Per analyzes the numbers and says that, under current conditions, we will need to head out 25 miles to lay the cape. I answer that there’s no way I am sailing 25 miles off shore in a Lightning at night. We analyze the conditions constantly and come up with a theory; the wind will back more and more and we may not have to tack at all. The wind was strong and we were going to weather, making sleep very difficult. We both managed a little, but really not enough. I developed a headache and wasn’t feeling great, I was starting to not take care of myself properly and this would become an issue later.
That night I had vivid hallucinations: The stars were traced into made-up constellations. It was very cool but unnerving at the same time. I kept thinking I could see shore even though I knew we were well past where we could see it. There was a phantom palm tree following me just off to port, and we were 11 miles off the Everglades. While sailing along in the dark we suddenly stopped, and a really weird feeling came over me. I clicked on my head lamp and looked at the water, we were in the middle of a huge boil of water upwelling from below. The water was full of sand and grit and had a strange color to it. Spooky. We pulled up the centerboard and rudder and drifted off the boil, finally free of its grip. All-in-all, an unsettling experience in a night of them. Even as far offshore as we were, the water depths are only around 20 feet or so and there are several currents converging out there.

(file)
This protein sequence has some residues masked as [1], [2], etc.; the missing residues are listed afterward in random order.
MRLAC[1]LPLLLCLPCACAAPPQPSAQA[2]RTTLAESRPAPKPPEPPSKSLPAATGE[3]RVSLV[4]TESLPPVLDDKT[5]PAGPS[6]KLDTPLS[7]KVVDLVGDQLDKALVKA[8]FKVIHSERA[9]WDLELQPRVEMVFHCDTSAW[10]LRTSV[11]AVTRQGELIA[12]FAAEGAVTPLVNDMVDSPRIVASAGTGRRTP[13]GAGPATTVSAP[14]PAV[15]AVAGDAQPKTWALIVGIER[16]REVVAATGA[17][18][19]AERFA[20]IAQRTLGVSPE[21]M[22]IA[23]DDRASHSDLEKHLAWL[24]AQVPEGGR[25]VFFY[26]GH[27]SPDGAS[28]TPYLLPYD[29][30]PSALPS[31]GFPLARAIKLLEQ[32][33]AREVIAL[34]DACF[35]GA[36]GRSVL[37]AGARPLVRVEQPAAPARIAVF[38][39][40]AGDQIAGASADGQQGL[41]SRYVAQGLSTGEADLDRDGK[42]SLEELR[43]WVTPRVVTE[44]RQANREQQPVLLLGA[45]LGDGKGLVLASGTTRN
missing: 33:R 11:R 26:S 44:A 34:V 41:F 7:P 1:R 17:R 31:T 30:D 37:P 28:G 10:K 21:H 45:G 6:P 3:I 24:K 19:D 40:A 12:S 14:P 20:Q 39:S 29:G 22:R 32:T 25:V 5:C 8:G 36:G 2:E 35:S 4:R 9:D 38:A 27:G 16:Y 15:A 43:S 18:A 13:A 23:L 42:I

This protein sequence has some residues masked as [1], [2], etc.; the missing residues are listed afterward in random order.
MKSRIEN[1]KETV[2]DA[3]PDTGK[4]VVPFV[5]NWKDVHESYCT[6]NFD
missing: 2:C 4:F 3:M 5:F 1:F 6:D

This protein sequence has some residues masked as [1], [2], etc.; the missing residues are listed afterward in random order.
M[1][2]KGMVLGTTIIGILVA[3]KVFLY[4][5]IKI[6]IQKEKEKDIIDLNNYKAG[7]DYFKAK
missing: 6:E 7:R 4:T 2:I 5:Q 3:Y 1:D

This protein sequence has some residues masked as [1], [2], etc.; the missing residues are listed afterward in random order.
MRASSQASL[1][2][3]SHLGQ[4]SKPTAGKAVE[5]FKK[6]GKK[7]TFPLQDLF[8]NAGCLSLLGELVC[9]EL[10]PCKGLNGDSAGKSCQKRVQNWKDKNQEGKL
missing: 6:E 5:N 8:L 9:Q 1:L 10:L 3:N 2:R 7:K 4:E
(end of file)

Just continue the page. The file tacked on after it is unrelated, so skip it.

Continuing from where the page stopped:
Our theory on the wind played out and we kept getting lifted. A little before dawn, we passed East Cape close enough to hear the birds. As dawn broke, SOS and Poptarp came screaming out of Checkpoint 3 in their tri, Mosquito. They gybed, and passed us to close to leeward. Great looking boat. In our 2 second conversation, we learned they were going outside, the long way around. Not so painful in a boat that can do 20+ knots! We continued tacking up into CP3 and a while later we saw Sambasailor leaving the CP. This put the fire in Per. We analyzed their course and figured they too were going south. Per decides we are going to strike out across the bay, it’s our only option if we want to try and beat Sambasailor. We get into the checkpoint, grab some food and caffeine, use the facilities and leave. Total time in CP3, about 20 minutes. Up next, the exciting finish…Read on.
March 11th, 2014 by admin
Longtime Anarchist Ned Goss has ticked off most of the boxes a sailor could. The former owner of Ocean Sailing Academy in Charleston has done his stint in the 49er, the Fireball, and on the pro circuit as a top Melges 24 racer. Ned now is part of the powerhouse College of Charleston Sailing Team staff, but he’s always looking for another challenge. And now, he’s got one as part of the Everglades Challenge – yet another offbeat regatta that’s been showing the rest of the world how to grow and thrive all through the recent lean years. More from Ned:
I have often wondered what’s to become of the sailor that has experienced and enjoyed sailing and racing at almost every level, but who feels the joy and excitement ebbing with each regatta. That’s where I found myself not long ago, and when the paid campaigns are gone, what’s left to do? My first move was to buy a Mach 2 Moth, and flying over the water here in Charleston is certainly one way to add fun back to the equation (and, by the way, the BEST thing I have ever bought). But I was still missing something, and I figured out that it was the teamwork element that comes from sailing with your friends. So in my own style, I jumped into something others might think crazy: a 300 mile race on a heavily modified dinghy with a partner just as crazy as me.